Could China, the driver of global inflation in commodities such as crude oil and iron ore, be looking at domestic deflation in 2006?
Deflation effectively took Japan out of the global economy for more than a decade, slowing global growth and increasing global economic volatility. Serious deflation in China has the potential to be a lot more dangerous. At its least damaging, it would flood the world's markets with even cheaper Chinese goods. At the worst it could stall the Chinese economy, a major driver of global growth, and even send the country into one of its periods of instability.
All that from a change in prices? You betcha.
A Chinese economic think tank at the country's top economic agency, the National Development and Reform Commission, raised the red flag on deflation on Jan. 12. Since then, Chinese officials have repeatedly gone out of their way to pooh-pooh the danger. So much effort spent on denial, of course, means that it's a problem that the communist regime takes seriously.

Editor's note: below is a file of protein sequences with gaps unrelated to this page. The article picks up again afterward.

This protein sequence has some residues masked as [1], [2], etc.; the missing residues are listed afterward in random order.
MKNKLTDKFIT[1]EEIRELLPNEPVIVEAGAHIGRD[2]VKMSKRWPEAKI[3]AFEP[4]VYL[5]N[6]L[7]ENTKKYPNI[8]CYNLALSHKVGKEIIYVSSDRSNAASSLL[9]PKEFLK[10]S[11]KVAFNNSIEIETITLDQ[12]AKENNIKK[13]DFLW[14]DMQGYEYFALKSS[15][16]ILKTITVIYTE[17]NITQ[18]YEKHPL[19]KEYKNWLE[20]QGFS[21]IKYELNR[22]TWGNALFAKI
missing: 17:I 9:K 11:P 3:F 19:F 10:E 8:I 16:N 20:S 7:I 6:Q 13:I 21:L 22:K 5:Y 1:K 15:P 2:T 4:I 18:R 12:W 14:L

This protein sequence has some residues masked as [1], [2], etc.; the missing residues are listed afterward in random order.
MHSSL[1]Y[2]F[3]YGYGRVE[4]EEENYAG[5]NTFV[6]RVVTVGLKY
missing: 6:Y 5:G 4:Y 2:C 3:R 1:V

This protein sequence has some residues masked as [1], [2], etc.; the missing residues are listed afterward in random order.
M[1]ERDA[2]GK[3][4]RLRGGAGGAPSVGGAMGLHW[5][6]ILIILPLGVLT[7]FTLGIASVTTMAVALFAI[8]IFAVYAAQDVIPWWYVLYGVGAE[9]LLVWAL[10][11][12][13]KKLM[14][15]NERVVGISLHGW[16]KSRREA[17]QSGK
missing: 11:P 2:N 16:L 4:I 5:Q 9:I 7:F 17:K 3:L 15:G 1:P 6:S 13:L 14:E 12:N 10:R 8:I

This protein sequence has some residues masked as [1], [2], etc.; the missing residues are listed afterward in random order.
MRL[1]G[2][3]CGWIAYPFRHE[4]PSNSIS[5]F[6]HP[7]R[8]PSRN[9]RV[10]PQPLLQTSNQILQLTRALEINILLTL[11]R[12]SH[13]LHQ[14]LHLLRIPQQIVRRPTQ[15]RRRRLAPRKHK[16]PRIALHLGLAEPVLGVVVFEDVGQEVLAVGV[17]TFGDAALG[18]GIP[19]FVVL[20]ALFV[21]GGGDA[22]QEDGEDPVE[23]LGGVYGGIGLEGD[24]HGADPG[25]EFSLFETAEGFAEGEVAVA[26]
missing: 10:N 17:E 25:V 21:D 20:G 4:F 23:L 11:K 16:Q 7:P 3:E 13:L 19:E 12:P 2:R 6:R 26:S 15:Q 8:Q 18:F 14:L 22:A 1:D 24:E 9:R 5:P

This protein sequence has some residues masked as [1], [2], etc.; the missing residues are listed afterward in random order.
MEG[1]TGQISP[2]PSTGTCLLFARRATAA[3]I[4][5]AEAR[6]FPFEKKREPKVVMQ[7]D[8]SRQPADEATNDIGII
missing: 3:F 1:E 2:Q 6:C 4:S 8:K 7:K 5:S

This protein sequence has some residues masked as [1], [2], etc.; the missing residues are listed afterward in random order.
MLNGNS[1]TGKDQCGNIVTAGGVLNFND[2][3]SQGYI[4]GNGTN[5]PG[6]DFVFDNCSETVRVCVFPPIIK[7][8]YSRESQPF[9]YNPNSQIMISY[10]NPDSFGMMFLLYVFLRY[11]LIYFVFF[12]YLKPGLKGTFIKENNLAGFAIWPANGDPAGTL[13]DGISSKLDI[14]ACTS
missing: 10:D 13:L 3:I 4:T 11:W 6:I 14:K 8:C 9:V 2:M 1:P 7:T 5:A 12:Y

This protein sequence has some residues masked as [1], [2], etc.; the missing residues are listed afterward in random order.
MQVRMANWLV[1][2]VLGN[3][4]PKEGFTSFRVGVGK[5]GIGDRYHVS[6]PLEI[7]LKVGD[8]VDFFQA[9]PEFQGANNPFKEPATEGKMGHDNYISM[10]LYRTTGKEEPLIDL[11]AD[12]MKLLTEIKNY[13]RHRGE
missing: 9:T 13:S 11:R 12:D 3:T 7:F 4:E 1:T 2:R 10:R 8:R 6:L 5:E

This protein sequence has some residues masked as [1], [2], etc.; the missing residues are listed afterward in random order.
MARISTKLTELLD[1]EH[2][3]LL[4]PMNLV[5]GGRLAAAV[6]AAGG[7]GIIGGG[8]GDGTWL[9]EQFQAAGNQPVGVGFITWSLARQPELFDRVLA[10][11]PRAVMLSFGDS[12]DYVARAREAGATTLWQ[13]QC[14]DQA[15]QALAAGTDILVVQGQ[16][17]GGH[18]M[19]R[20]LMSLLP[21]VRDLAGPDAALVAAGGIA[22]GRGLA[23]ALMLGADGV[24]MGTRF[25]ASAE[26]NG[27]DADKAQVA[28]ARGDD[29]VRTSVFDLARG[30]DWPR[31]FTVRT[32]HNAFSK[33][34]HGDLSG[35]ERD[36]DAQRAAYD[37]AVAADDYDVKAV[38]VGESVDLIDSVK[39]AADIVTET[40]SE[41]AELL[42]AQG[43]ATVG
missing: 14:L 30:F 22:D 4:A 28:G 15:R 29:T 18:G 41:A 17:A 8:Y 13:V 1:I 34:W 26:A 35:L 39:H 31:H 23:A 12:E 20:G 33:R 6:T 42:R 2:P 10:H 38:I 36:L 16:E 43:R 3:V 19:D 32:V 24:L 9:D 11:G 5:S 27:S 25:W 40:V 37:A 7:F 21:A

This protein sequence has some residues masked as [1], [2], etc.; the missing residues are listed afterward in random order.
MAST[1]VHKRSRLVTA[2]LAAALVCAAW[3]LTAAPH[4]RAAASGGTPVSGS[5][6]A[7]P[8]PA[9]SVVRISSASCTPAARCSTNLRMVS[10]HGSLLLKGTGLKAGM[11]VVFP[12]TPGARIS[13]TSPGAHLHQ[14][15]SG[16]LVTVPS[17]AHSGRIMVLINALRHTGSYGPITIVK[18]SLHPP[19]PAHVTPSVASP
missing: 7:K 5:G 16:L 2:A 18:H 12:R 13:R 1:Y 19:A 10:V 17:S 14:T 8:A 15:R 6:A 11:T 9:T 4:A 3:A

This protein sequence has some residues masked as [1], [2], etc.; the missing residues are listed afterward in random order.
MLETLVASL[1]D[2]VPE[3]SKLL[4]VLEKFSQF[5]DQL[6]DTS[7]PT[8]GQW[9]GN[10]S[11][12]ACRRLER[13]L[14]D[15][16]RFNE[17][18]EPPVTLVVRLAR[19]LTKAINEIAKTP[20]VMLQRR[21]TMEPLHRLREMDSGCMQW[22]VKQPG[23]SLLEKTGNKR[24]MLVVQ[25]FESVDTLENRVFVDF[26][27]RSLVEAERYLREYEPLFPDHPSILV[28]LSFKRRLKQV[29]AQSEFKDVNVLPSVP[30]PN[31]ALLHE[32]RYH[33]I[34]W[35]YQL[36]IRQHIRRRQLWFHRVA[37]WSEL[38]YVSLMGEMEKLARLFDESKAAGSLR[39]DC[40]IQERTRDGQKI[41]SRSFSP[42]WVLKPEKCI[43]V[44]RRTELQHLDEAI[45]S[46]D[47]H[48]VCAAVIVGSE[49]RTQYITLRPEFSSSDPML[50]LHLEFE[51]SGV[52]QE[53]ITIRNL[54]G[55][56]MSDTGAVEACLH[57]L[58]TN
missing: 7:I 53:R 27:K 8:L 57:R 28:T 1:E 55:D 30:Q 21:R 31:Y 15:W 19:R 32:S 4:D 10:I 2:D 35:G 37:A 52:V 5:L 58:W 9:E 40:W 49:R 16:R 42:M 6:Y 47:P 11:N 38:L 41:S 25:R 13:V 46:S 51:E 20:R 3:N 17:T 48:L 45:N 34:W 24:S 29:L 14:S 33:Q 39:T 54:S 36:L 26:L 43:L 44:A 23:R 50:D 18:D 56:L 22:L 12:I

The Urban Advantage
I know I would if I were in their shoes. Deflation in the domestic Chinese economy would pressure companies to cut wages to keep up with falling prices. That, of course, would depress demand. Chinese consumers would have less money for purchases, which would depress prices further, which would lead to further wage cuts. Once a deflationary cycle like that gets started, it can be terribly hard to reverse. Just ask the Japanese, who are now emerging from years of deflation and no economic growth.
China wouldn't survive a bout of deflation anywhere nearly as well as Japan. Japan is an amazingly cohesive society; China, even in the midst of an economic boom, is deeply fissured. Deflation would strike hardest at precisely those in the countryside who have been left behind in the current boom. The richest 10% of Chinese control 45% of the country's wealth, according to Chinese government figures, and the poorest 10% hold about 1%.